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Mekor Chaim

July 24, 2011

Parshat Masei

Rabbi Robert L. Wolkoff

Congregation B'nai Tikvah

North Brunswick, N.J.

And so the journey comes to an end. Parshat Masei gives an overview of our wanderings from the moment we were freed from Egypt to the time when we stood on the verge of entering the Promised Land.

The parsha emphasizes that G-d not only freed us from Egypt , but also executed judgment on the Egyptian gods. This was a demonstration of G-d’s condemnation of the illegitimacy of “gods” who would countenance and justify endless dehumanizing bondage.

The parsha then talks about the boundaries of the nation and the various tribes. Another section mandates the Levitical cities, home to the members of the tribe of Levi who, unlike other Israelites, will not have a permanent geographical inheritance. The discussion of the Levitical cities leads in turn to a discussion of the cities of refuge, to which the person guilty of involuntary manslaughter could flee.

All of these are serious national concerns, and it would not have been surprising if Bamidbar concluded with matters of such general import; or else in an impassioned flourish of inspiring rhetoric.

So it is surprising that at the very last moment, at the “stirring conclusion," Bamidbar diverts our attention from “macro” issues and focuses instead on a fine, but rather narrow, point of law: how land, normally distributed to male heirs, is to be apportioned when the sole heirs are daughters.

The final disposition of this specific point of law is less important than the general principle running throughout our parsha, indeed throughout the book of Bamidbar, and in fact throughout the Torah as a whole: The Jewish people must bring its full strength to bear on both the big national issues and the small personal ones. Grappling with both the big and the small is an essential part of who we are as Jews. 

The message of the Torah has direct relevance to us today. Obviously, in this unsettled time, we have to address the big issues that affect us as a nation: borders, boycotts, budget talks, and so forth.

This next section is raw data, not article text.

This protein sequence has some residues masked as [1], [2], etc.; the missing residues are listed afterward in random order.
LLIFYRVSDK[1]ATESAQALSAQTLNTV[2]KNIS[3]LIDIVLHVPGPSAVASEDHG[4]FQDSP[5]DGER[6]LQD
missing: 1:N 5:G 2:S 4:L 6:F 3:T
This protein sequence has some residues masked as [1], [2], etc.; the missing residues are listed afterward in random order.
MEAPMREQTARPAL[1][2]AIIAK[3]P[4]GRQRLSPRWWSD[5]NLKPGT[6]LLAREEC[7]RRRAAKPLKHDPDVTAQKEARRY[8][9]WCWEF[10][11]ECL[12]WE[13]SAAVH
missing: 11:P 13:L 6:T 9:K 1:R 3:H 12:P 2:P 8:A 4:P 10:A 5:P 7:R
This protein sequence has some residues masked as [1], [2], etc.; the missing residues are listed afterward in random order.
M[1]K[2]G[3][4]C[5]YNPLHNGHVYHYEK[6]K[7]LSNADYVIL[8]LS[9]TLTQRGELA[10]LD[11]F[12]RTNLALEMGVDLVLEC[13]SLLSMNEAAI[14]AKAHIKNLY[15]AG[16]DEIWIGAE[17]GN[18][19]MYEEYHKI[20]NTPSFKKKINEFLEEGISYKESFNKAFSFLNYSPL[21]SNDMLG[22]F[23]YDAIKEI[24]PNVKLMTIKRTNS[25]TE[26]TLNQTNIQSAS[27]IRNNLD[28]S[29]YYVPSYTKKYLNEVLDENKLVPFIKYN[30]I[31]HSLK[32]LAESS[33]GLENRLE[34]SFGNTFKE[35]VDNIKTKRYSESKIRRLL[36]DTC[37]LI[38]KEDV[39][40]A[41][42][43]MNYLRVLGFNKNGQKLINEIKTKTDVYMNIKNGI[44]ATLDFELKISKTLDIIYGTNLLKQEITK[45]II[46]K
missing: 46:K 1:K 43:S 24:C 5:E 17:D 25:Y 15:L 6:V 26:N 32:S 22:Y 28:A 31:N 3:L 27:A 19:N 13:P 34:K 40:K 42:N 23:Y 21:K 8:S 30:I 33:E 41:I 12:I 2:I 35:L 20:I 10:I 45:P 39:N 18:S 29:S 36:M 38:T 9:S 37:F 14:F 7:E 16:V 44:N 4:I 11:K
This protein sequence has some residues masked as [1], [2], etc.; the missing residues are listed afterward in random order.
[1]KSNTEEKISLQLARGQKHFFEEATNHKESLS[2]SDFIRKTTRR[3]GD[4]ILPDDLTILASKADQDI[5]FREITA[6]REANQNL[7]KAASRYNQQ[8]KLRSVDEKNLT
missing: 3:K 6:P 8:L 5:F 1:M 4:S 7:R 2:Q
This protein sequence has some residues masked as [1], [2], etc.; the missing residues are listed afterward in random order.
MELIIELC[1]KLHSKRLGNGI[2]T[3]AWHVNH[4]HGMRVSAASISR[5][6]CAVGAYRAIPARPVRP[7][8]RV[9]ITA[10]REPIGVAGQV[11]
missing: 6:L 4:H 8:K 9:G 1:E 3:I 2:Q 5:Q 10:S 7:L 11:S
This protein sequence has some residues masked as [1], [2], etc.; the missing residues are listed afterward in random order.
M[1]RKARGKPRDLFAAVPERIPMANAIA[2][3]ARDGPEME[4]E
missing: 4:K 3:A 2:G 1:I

These matter to the welfare of our people, and our people matters.  But individual people matter, too.  Whether disenfranchised because of legal technicalities, or because of poverty, or because of health, or because of age, or because of ecological disaster, or because of whatever calamities can arise in this as-yet-imperfect world, we have an obligation to help our brothers and sisters in need.

Our parsha ends as it does as a reminder to us to keep our eyes on the prize: love.

Love for our people.

Love for all our people.

Love for all people. 


Rabbi Robert L. Wolkoff is the spiritual leader of Congregation B’nai Tikvah, 

 North Brunswick , New Jersey


The Jewish Federations of North America Rabbinic Cabinet

Cabinet Chair: Rabbi Stuart Weinblatt
Vice Chair: Rabbi Rabbi Les Bronstein
Vice Chair: Rabbi Fred Klein 
Vice Chair: Rabbi Larry Kotok                                                                                               Vice Chair: Rabbi Steve Lindeman
President: Rabbi Steven E. Foster
Honorary Chair: Rabbi Matthew H. Simon
Director of the Rabbinic Cabinet: Rabbi Gerald Weider


The opinions expressed in Mekor Chaim articles are solely of the author
and do not reflect any official position of Jewish Federations of North America or the Rabbinic Cabinet.

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